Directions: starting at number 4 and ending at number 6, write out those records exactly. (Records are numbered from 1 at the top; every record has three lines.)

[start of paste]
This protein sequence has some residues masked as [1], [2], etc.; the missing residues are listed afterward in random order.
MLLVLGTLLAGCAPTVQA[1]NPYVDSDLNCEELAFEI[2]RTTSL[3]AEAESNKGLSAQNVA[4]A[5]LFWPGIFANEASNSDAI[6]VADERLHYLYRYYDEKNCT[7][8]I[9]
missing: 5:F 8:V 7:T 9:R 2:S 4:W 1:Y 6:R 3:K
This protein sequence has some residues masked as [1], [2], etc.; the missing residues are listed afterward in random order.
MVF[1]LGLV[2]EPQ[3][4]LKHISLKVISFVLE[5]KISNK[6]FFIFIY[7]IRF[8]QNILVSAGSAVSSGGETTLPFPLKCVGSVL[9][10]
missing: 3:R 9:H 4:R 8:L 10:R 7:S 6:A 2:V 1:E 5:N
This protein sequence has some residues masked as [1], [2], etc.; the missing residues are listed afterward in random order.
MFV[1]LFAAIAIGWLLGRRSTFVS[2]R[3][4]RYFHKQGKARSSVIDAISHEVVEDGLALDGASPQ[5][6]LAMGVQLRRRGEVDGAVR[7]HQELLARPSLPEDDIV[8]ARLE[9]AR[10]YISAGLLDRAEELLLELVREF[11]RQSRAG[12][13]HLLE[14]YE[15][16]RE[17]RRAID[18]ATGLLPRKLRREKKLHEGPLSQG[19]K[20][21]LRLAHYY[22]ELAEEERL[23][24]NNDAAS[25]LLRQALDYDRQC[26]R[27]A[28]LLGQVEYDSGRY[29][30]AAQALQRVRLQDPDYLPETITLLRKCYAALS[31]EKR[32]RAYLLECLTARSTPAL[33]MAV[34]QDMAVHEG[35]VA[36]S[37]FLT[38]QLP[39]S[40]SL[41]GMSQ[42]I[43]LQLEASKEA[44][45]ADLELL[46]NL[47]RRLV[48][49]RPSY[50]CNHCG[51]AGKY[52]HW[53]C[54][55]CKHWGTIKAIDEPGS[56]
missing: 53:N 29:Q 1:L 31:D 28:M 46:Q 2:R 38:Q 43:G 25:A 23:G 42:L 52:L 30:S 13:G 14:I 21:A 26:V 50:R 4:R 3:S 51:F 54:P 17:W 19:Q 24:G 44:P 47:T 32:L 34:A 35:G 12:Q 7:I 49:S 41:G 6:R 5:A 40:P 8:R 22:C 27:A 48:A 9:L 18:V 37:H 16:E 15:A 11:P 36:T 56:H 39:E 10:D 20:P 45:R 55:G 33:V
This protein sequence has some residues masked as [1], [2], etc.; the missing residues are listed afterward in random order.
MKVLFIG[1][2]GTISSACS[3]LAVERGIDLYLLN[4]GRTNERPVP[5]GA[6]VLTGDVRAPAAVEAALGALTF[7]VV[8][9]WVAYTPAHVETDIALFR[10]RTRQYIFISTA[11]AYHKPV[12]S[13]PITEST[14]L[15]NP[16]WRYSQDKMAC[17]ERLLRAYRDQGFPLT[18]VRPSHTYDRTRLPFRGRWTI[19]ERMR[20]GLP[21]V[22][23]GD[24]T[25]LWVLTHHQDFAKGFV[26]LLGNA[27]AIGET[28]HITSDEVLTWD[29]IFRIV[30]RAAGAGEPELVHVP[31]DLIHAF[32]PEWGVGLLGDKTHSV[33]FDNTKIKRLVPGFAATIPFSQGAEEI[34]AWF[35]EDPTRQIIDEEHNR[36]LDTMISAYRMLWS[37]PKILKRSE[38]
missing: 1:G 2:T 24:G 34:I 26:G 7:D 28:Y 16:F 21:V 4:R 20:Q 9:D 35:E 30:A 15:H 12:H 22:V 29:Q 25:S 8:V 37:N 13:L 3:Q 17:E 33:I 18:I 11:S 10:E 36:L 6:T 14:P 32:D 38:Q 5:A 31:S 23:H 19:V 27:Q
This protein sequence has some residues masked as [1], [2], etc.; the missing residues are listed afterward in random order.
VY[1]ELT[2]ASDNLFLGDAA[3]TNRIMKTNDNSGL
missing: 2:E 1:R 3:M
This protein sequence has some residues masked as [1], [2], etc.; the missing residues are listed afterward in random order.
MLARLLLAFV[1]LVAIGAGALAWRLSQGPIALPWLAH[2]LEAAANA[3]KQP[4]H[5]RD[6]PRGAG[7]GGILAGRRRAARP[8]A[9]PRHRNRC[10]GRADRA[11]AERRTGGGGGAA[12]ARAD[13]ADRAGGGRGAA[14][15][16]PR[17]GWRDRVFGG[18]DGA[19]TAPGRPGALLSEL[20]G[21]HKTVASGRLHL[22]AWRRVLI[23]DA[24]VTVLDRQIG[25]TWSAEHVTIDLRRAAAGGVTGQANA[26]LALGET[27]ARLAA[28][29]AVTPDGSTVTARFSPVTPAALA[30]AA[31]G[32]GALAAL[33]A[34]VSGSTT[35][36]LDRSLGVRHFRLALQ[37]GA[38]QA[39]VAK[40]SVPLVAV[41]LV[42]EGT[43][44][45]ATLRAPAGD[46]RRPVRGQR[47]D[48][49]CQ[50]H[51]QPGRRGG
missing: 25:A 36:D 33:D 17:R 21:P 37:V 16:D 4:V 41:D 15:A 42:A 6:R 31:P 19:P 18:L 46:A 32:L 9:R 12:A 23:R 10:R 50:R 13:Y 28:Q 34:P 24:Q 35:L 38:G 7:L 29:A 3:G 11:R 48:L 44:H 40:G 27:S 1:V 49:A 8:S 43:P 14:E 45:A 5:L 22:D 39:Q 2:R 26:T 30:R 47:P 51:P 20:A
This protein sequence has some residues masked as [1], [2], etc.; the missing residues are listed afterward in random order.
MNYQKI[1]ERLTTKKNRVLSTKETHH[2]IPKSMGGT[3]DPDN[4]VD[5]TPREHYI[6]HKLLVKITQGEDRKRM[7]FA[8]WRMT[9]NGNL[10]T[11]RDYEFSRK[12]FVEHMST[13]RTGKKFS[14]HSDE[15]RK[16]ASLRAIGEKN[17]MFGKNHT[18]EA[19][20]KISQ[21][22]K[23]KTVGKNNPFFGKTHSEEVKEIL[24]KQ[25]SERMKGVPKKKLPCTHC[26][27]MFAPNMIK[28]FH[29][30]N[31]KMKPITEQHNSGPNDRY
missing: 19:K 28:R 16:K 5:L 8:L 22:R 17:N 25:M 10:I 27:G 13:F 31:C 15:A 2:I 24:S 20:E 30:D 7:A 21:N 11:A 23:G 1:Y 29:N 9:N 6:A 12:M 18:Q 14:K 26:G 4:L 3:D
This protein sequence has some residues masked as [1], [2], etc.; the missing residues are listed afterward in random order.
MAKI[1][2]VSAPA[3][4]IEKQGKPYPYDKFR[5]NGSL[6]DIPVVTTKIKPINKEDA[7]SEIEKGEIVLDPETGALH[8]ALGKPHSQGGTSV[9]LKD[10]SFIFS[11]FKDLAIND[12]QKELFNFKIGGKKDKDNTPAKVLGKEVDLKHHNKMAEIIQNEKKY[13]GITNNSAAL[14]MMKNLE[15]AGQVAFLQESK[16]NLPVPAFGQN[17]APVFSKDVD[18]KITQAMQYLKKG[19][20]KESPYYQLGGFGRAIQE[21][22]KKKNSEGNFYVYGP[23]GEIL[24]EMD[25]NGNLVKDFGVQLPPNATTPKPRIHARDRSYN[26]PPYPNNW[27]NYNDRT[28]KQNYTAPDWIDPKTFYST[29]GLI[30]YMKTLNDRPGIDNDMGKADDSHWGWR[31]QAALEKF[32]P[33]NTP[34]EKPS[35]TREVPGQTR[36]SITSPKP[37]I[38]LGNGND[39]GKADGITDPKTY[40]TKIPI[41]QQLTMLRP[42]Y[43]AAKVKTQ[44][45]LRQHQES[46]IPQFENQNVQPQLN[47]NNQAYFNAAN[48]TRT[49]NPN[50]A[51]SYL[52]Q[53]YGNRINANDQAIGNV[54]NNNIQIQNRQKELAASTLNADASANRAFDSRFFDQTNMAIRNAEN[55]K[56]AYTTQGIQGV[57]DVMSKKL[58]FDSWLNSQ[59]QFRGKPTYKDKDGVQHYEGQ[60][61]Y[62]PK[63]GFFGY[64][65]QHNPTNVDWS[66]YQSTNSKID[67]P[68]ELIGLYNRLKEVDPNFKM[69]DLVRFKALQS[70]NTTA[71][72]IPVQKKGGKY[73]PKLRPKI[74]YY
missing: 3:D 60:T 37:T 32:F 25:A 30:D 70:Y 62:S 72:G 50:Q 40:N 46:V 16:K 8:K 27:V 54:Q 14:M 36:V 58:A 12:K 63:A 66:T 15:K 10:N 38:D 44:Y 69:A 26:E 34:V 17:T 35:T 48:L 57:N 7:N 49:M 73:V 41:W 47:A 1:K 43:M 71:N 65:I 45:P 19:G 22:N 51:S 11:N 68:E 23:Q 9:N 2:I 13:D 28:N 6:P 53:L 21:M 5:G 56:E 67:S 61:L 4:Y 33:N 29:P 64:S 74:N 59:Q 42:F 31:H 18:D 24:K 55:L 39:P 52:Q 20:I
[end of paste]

This protein sequence has some residues masked as [1], [2], etc.; the missing residues are listed afterward in random order.
MKVLFIG[1][2]GTISSACS[3]LAVERGIDLYLLN[4]GRTNERPVP[5]GA[6]VLTGDVRAPAAVEAALGALTF[7]VV[8][9]WVAYTPAHVETDIALFR[10]RTRQYIFISTA[11]AYHKPV[12]S[13]PITEST[14]L[15]NP[16]WRYSQDKMAC[17]ERLLRAYRDQGFPLT[18]VRPSHTYDRTRLPFRGRWTI[19]ERMR[20]GLP[21]V[22][23]GD[24]T[25]LWVLTHHQDFAKGFV[26]LLGNA[27]AIGET[28]HITSDEVLTWD[29]IFRIV[30]RAAGAGEPELVHVP[31]DLIHAF[32]PEWGVGLLGDKTHSV[33]FDNTKIKRLVPGFAATIPFSQGAEEI[34]AWF[35]EDPTRQIIDEEHNR[36]LDTMISAYRMLWS[37]PKILKRSE[38]
missing: 1:G 2:T 24:G 34:I 26:G 7:D 28:Y 16:F 21:V 4:R 20:Q 9:D 35:E 30:A 15:H 12:H 22:V 29:Q 25:S 8:V 37:N 13:L 3:Q 17:E 33:I 18:I 11:S 10:E 36:L 6:T 14:P 32:D 38:Q 5:A 31:S 23:H 19:V 27:Q
This protein sequence has some residues masked as [1], [2], etc.; the missing residues are listed afterward in random order.
VY[1]ELT[2]ASDNLFLGDAA[3]TNRIMKTNDNSGL
missing: 2:E 1:R 3:M
This protein sequence has some residues masked as [1], [2], etc.; the missing residues are listed afterward in random order.
MLARLLLAFV[1]LVAIGAGALAWRLSQGPIALPWLAH[2]LEAAANA[3]KQP[4]H[5]RD[6]PRGAG[7]GGILAGRRRAARP[8]A[9]PRHRNRC[10]GRADRA[11]AERRTGGGGGAA[12]ARAD[13]ADRAGGGRGAA[14][15][16]PR[17]GWRDRVFGG[18]DGA[19]TAPGRPGALLSEL[20]G[21]HKTVASGRLHL[22]AWRRVLI[23]DA[24]VTVLDRQIG[25]TWSAEHVTIDLRRAAAGGVTGQANA[26]LALGET[27]ARLAA[28][29]AVTPDGSTVTARFSPVTPAALA[30]AA[31]G[32]GALAAL[33]A[34]VSGSTT[35][36]LDRSLGVRHFRLALQ[37]GA[38]QA[39]VAK[40]SVPLVAV[41]LV[42]EGT[43][44][45]ATLRAPAGD[46]RRPVRGQR[47]D[48][49]CQ[50]H[51]QPGRRGG
missing: 25:A 36:D 33:D 17:R 21:P 37:V 16:D 4:V 41:D 15:A 42:A 6:R 31:P 19:P 18:L 46:A 32:L 9:R 12:A 23:R 10:R 50:R 13:Y 28:Q 34:P 24:Q 35:L 38:G 7:L 29:A 3:G 11:R 48:L 44:H 40:G 27:S 1:V 49:A 8:S 43:P 14:E 45:A 5:L 22:D 39:Q 2:R 26:T 30:R 47:P 51:P 20:A